• Aron and Hene Schmalholz lived in the house number 572. They had four children: Moses Salomon born September 19, 1899, Hirsch born on February 2, 1903, Majer born on April 28, 1907 and Reisele born on April 15, 1909.
  •  Mayer and Chana Mindel Scharfing lived in the house number 244 in Borzęcin Dolny. On March 19, 1894, their son Abraham Hirsch was born. The boy attended primary school in Borzęcin Dolny from September 1, 1900. Mayer Scharfing was a shoemaker, he sold shoes at nearby fairs.
  • Jochn Grosbart, married to Rose of Malter, rented an inn in Borzęcin Górny in 1856-1872 (see house number 394). They had 5 daughters: Liwa (born in 1856), Reisel (born in 1858; she married Ekib Finder from Więckowice in 1884),  Sehya (born in 1859),  Sara (born in 1865) and Breindla (born in 1872).


Tarnów archives possess records of 57th Galician Infantry Regiment from 1914, which mention 3 Jews from Borzęcin who were mobilized to the Imperial Army:

– Majer Steinlauf born on in 1894 -he was commissioned on September 13, 1914.

– Isaac Kammholz, son of Gimpel and Haje, born in 1889, mobilized on February 18, 1915.

– Józef Mayer Karugold recte Helfgot born in 1886, son of Gimpel and Frimeta, mobilized on November 19, 1914.          


In 1939, 42 Jews lived in Borzęcin Górny, 10 in Borzęcin Dolny, and 9 in Bielcza. World War II started by the German attack on Poland on September 1, 1939,  was the beginning of extermination of the Jewish community in Borzęcin and in general in Poland. Nazi genocide policy was first directed against Jews and the Roma. Borzęcin was seized by the German army on September 7, 1939. Starting from December 1, 1939, Jews over 10 years of age had to wear armbands with the star of David on the right shoulder. Starting from October 26, 1939. Jews aged 14-60 were forced to work. Anti-Jewish repression intensified every month. Starting from November 22, 1940, all Jews had to register and carry ID cards, and a month later all prayer houses – as well as that in Borzęcin – were closed. In July 1942,  all Borzęcin Jews were deported to the Brzesko ghetto.

        Franciszek Kowal and Stanisław Czarny secretly supplied food to the ghetto. According to J. Bratko, 49 people were deported to Brzesko: 12 men, 17 women and 20 children. We do not know, how many of them died of starvation or were shot in Brzesko, and how many were murdered in the Bełżec Death Camp.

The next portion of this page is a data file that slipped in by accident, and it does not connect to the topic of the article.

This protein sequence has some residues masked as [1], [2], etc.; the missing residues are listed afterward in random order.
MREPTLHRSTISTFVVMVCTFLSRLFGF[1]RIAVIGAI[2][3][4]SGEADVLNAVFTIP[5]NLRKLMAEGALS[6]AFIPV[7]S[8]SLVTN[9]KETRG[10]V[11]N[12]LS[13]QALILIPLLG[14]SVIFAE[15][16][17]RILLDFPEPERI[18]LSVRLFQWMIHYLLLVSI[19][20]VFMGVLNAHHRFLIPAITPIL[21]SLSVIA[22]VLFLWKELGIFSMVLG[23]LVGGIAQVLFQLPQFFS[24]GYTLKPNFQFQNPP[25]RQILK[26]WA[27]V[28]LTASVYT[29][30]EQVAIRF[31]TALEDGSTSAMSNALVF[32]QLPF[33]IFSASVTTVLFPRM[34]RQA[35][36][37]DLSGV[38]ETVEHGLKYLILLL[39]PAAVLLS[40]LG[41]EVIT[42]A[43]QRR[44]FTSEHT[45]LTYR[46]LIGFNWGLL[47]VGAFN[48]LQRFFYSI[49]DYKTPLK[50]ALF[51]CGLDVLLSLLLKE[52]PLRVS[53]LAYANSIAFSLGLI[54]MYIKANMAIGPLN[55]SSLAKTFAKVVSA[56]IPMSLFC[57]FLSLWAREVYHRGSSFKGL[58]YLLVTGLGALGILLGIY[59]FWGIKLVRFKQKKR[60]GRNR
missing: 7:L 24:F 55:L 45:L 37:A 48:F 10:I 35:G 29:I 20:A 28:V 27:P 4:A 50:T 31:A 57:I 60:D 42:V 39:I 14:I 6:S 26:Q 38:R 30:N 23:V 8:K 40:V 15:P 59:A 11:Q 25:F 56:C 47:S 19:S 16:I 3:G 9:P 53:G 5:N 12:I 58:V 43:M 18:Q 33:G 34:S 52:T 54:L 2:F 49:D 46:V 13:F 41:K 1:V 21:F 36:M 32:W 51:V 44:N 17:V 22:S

Death of Aaron and Eliasz Reiss in 1942 (J. Bratko. Dzieje Borzęcin 1939-1945, p. 53,54)

(…) in the late spring of 1942 a pack of armed Nazis passed through the village (…). They came to the house of a Jew, Eliasz Reiss, on “Wyźrol”. Aleksander Kobyłecki, who lives in the neighbourhood, told me about this accident. Germans found several Jews there, especially young people, because Reiss’s house was out of the way and it was thought that it would be safer there. First, they set fire to Eliasz’s beard. Then they took his son Aaron with the intention of shooting him on the spot. One of the Gestapo men walked outside the house to look for a suitable execution spot. In a moment he summoned an officer, pointing to a place near the basement. Then Aron Reiss, taking advantage of the temporary inattention of the Gestapo men, jumped into the field and started running through the neighbours’ farm land. Shooting and the pursuit of the runaway began. When he was about to jump over the fence at Aleksander Kobyłecki’s house, he was injured. He crouched down, and one of the Germans caught him, put a rifle barrel to his head, and shot, killing him on the spot. Nazis returned to the Reiss home, but found only old Reiss there. All the young Jews took advantage of the confusion and fled hiding in the fields. So the Gestapo took the old man and led him out of the barn to the land of Aleksander Kobyłecki. He walked ahead, but turned to the Gestapo men, saying: “Well … Well … as if asking them to shorten the torture of waiting for death. They shot him in the back of the head behind the barn.  

Plaque in Bełżec museum. Picture by J.Bodzioch

Names of 86 Holocaust victims born in Borzęcin were established based on data from Yad VaShem archives, documents from the Brzesko city court,  archives of the Institute of National Remembrance in Poland and of Brzesko high school. Some of them lived in Borzęcin, others moved to other places. Information about all of them can be found in the Book of Remembrance at this website.

Questions regarding Jews from Borzęcin as well as sources of data presented above, can be addressed to the author of the article, Lucjan Kołodziejski: lucjankolodziejski@o2.pl